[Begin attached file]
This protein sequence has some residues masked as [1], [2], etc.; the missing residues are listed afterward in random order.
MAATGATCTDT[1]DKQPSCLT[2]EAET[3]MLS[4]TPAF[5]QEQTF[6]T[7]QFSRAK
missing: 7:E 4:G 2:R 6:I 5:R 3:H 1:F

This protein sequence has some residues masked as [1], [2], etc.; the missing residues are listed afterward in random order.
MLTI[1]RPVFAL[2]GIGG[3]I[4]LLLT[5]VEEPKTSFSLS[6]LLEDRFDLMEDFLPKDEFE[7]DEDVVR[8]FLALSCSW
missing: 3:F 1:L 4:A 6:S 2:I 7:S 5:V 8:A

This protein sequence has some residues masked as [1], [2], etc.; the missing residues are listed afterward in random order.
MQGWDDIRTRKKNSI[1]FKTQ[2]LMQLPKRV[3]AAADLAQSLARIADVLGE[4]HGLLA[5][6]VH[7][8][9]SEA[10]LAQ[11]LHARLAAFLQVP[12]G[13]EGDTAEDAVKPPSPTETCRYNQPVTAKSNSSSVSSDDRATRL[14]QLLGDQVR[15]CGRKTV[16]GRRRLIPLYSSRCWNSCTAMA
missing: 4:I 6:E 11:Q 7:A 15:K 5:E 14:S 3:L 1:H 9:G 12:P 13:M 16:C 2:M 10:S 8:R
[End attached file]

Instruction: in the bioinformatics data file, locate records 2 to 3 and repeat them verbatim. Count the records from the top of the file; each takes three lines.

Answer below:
This protein sequence has some residues masked as [1], [2], etc.; the missing residues are listed afterward in random order.
MLTI[1]RPVFAL[2]GIGG[3]I[4]LLLT[5]VEEPKTSFSLS[6]LLEDRFDLMEDFLPKDEFE[7]DEDVVR[8]FLALSCSW
missing: 3:F 1:L 4:A 6:S 2:I 7:S 5:V 8:A

This protein sequence has some residues masked as [1], [2], etc.; the missing residues are listed afterward in random order.
MQGWDDIRTRKKNSI[1]FKTQ[2]LMQLPKRV[3]AAADLAQSLARIADVLGE[4]HGLLA[5][6]VH[7][8][9]SEA[10]LAQ[11]LHARLAAFLQVP[12]G[13]EGDTAEDAVKPPSPTETCRYNQPVTAKSNSSSVSSDDRATRL[14]QLLGDQVR[15]CGRKTV[16]GRRRLIPLYSSRCWNSCTAMA
missing: 4:I 6:E 11:Q 7:A 15:K 5:E 14:S 3:L 1:H 9:G 12:P 13:M 16:C 2:M 10:S 8:R